Barack Obama’s editorial in the Wall Street Journal is sure to land him in hot water with the left and perhaps win him a few supporters on the right.
In case you missed the news, the president put his byline over a Wall Street Journal op-ed saying that he will sign an executive order to ensure that federal regulations strike a balance between protecting safety, health and the environment, on the one hand, and economic prosperity, on the other.
Apple is down around 3 percent to 4 percent today on the news of a health-related leave of absence for Steve Jobs. There has been much discussion in the media and among analysts about the "Steve Jobs Premium" and what his day-to-day presence is truly worth in terms of market cap and shareholder value.
A reader by the name of "Jim K." writes in to comment on our coverage of the banking sector. He's a bull who is really hoping we don't change our bearishness.
Former Republican Minnesota Governor Tim Pawlenty may not have officially announced his candidacy for President but the Governor is busy laying out his plan on how to cut the government spending.
Pawlenty is advocating legislation that would block any attempt to raise the debt ceiling, while putting in place a rule prioritizing spending so that the US wouldn't default on its debt when the ceiling is hit.
I spoke with him on this fiscal measure and what the country needs to do before Uncle Sam drives off the fiscal cliff.
Apple shareholders got a shock Monday.
While the U.S. markets were closed for the Martin Luther King Jr. holiday, Steve Jobs sent a letter to his employees saying he was taking a medical leave of absence but was still retaining his title of CEO. Chief Operating Officer Tim Cook would again be responsible for the day to day activities.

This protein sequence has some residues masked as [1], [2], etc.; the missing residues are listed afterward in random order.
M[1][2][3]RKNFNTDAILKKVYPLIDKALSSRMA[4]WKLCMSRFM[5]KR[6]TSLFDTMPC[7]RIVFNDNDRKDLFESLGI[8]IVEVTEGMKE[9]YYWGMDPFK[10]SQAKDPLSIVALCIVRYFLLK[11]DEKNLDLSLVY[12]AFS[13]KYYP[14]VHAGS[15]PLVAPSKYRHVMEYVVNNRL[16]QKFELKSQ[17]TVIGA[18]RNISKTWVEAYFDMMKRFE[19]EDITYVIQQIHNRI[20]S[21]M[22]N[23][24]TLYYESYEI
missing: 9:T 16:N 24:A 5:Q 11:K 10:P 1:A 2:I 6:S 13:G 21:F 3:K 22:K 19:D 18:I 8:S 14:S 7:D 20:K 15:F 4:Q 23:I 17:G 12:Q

His leave begs the question again of transparency and disclosure. Just how much should the company disclose to its shareholders on their CEOs health and when does disclosing too much breach Jobs' privacy? I decided to ask Bruce Weinstein, BusinessWeek.com's Ethics Columnist those questions.
What exactly is the balance of supranational versus national monetary policy in the Eurozone?
It's an excellent question: And, if the ongoing policy parsing over Ireland is any indications, it's an issue that's far from closed.
The best evidence that we're headed for a double-dip in housing is the quality of the mortgages during the recent period in which the housing market seemed to improve in many areas.
In the Freddie Mac review of Citigroup’s performing loans that I mentioned earlier today, the portion rated as “Not Acceptable Quality” was as high as 32 percent in the fourth quarter of 2009. While this has obvious implications for the repurchase or "put-back" liability of Citigroup , it also has broader implications for the housing market and the economy.
While the news that Goldman Sachs is restricting its Facebook investment fund to investors outside the US is already prompting cries that US securities regulations have become perverse, the media seem to be missing an important part of this story. It seems fairly likely that Goldman has discovered—or fears the government will discover—that the news of the proposed $1.5 billion Facebook fund came from within Goldman Sachs itself.
Andrew Ross Sorkin, who broke the news of Goldman's investment and fund with Susan Craig, explains why Goldman now believes it must restrict its offering to non-US investors:
Smallpox is the only disease in human history to be eradicated through vaccination. So why on earth would anyone want to maintain disease stocks of the horrible virus in laboratories? In a word: Bioterrorism.
The assumption that big banks stopped selling defective mortgages to Fannie Mae and Freddie Mac after the housing bubble burst is wrong.
That's the clear message from a study by Freddie Mac of hundreds of mortgages sold to the government-owned mortgage giant in 2009 and 2010.
CNBC's Patti Domm and Jeff Cox discuss the jobs report and the current dilemma of long-term unemployment.
CNBC's Patti Domm and Jeff Cox discuss the recent GDP numbers and what factors have been affecting it.
Investors give and investors take away, and nowhere has that been more true lately than in value stocks.
An uptick in borrowing has come from high net-worth clients in brokerages, not from the consumer banks.
The face of automation on Wall Street is a computer hooked up to nine blinking screens that goes by the name Quantitative Market Maker, or Q.M.M.
After a turbulent market week, some strategists are ready to call the all clear. But others say stocks could still test the lows of the past week.